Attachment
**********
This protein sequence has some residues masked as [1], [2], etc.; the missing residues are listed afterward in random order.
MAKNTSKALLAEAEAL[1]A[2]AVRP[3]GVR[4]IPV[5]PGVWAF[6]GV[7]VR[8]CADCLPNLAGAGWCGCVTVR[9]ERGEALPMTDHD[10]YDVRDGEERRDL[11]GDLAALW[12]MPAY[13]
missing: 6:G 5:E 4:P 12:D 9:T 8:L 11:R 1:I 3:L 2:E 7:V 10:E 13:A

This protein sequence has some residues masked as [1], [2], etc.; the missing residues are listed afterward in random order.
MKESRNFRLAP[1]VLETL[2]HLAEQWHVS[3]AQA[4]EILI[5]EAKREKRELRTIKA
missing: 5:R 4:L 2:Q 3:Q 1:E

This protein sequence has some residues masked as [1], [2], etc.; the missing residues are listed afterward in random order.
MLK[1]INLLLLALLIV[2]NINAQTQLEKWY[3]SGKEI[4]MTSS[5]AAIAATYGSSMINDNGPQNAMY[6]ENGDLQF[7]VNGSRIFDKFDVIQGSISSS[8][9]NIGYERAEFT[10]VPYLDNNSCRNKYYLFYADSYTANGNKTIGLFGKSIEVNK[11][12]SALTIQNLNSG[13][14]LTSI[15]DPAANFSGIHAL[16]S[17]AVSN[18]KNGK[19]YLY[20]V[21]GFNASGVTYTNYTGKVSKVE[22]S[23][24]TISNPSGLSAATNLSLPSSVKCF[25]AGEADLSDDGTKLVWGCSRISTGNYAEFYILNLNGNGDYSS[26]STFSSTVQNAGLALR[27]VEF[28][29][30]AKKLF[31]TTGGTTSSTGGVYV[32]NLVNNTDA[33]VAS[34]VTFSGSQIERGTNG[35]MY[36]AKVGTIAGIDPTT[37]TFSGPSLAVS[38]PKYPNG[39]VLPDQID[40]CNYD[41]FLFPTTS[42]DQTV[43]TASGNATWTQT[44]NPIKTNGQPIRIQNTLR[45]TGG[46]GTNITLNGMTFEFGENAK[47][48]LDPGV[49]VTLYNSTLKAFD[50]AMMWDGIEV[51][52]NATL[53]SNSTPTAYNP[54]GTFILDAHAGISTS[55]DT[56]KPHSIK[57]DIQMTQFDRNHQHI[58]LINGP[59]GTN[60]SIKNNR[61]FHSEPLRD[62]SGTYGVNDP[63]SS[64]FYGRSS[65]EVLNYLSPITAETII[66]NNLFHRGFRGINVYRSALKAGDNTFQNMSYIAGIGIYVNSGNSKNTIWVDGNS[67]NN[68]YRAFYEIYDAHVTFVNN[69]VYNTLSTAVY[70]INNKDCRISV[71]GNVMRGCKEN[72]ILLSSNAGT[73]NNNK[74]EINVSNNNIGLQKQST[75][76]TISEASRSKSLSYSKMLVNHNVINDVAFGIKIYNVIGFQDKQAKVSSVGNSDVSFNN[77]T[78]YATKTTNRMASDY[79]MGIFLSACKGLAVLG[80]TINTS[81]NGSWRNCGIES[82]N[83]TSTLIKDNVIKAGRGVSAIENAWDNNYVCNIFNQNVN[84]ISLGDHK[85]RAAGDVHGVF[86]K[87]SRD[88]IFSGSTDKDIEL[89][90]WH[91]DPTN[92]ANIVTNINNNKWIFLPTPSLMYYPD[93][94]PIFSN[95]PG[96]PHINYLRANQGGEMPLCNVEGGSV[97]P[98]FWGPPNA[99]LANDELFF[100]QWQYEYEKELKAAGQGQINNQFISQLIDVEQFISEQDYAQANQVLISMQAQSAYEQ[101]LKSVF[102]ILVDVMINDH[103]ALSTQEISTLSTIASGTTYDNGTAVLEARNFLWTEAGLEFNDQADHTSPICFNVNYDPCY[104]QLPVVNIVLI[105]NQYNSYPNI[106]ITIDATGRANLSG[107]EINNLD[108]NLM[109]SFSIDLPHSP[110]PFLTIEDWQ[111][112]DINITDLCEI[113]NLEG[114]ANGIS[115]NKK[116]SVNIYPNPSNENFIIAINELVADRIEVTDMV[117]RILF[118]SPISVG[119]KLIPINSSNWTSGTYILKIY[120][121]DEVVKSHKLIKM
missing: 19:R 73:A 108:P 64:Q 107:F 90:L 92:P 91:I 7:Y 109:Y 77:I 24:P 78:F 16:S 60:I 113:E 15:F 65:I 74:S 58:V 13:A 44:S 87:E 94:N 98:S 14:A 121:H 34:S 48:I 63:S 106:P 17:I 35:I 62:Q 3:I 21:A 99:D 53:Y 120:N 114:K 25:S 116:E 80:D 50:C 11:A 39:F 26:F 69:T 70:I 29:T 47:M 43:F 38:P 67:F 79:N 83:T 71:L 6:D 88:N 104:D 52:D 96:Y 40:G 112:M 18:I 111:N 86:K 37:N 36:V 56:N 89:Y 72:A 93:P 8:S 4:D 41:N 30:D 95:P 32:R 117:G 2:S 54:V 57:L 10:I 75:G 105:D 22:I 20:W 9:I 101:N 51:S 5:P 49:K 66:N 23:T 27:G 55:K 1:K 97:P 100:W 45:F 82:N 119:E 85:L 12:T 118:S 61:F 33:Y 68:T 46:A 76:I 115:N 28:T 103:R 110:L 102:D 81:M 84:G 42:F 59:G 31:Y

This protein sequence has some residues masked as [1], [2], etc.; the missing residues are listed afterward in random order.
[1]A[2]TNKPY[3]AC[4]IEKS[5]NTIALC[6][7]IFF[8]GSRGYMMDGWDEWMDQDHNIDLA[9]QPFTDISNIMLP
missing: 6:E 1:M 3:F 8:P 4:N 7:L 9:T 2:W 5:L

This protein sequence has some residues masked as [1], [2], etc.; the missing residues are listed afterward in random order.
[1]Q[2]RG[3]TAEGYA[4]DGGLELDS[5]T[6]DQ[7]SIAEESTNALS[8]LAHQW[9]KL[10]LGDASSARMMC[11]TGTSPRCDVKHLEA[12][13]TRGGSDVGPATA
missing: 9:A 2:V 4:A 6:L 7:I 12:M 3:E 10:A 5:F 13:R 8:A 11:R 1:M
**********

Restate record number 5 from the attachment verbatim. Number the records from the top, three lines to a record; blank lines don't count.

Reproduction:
This protein sequence has some residues masked as [1], [2], etc.; the missing residues are listed afterward in random order.
[1]Q[2]RG[3]TAEGYA[4]DGGLELDS[5]T[6]DQ[7]SIAEESTNALS[8]LAHQW[9]KL[10]LGDASSARMMC[11]TGTSPRCDVKHLEA[12][13]TRGGSDVGPATA
missing: 9:A 2:V 4:A 6:L 7:I 12:M 3:E 10:A 5:F 13:R 8:A 11:R 1:M